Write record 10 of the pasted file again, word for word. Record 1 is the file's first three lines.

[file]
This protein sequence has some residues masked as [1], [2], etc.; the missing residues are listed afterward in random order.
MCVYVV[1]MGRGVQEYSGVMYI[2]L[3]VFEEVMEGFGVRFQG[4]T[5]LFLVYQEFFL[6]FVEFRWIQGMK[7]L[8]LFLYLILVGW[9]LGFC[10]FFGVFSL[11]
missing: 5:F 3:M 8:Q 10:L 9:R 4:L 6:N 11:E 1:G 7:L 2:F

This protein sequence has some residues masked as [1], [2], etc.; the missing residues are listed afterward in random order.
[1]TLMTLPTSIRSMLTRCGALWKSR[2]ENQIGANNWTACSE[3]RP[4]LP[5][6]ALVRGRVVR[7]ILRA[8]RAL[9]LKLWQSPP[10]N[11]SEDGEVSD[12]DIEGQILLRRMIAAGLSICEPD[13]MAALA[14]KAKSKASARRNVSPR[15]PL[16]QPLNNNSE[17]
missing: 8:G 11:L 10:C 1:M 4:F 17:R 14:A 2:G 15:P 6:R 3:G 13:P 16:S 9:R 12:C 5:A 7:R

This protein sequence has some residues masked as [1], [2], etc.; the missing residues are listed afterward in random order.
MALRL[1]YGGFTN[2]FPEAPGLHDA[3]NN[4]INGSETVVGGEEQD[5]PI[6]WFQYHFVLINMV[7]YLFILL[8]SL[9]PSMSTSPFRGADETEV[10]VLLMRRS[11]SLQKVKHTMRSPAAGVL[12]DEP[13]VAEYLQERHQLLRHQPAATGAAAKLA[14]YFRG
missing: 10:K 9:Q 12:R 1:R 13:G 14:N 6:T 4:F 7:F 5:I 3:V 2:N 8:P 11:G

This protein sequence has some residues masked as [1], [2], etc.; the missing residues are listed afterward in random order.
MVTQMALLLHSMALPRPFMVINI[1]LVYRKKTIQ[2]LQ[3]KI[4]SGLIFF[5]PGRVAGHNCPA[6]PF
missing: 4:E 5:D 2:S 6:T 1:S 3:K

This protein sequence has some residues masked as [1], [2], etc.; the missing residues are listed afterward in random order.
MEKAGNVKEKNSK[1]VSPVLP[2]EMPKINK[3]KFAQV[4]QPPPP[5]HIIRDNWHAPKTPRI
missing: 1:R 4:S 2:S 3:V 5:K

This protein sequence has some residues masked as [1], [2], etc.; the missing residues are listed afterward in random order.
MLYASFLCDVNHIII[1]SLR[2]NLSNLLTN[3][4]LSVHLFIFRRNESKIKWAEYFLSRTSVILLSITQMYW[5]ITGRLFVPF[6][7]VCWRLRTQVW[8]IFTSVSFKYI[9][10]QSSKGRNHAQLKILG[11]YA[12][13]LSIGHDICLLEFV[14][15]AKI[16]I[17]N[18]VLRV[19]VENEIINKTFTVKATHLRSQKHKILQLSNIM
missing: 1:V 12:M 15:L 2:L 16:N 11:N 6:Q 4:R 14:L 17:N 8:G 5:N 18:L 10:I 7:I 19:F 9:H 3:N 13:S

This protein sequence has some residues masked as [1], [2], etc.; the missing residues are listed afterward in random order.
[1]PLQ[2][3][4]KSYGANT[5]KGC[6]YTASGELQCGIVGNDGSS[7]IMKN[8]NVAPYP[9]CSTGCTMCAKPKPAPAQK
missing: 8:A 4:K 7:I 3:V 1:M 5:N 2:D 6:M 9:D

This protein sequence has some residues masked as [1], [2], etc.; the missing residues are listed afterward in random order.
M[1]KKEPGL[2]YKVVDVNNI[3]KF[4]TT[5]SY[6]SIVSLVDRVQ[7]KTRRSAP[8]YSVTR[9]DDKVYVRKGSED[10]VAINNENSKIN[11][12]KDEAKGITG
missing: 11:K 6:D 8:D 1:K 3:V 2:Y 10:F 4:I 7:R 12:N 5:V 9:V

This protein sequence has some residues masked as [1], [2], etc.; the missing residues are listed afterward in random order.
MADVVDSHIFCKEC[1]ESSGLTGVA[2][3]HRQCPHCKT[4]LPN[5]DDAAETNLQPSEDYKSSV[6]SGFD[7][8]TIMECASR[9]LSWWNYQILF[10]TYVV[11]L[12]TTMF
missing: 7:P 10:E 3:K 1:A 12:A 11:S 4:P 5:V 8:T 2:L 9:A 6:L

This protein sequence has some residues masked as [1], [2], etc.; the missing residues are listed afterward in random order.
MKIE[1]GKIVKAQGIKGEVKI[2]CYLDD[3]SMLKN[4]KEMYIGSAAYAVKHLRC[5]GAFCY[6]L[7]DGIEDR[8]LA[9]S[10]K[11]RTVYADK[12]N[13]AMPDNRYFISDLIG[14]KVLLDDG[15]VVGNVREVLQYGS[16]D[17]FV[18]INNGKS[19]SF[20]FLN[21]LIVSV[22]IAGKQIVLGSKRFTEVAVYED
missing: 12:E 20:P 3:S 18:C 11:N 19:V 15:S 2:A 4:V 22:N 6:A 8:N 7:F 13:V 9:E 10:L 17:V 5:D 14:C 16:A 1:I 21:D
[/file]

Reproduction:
This protein sequence has some residues masked as [1], [2], etc.; the missing residues are listed afterward in random order.
MKIE[1]GKIVKAQGIKGEVKI[2]CYLDD[3]SMLKN[4]KEMYIGSAAYAVKHLRC[5]GAFCY[6]L[7]DGIEDR[8]LA[9]S[10]K[11]RTVYADK[12]N[13]AMPDNRYFISDLIG[14]KVLLDDG[15]VVGNVREVLQYGS[16]D[17]FV[18]INNGKS[19]SF[20]FLN[21]LIVSV[22]IAGKQIVLGSKRFTEVAVYED
missing: 12:E 20:P 3:S 18:C 11:N 19:V 15:S 2:A 4:V 22:N 6:A 8:N 7:F 13:V 9:E 10:L 17:V 5:D 14:C 16:A 1:I 21:D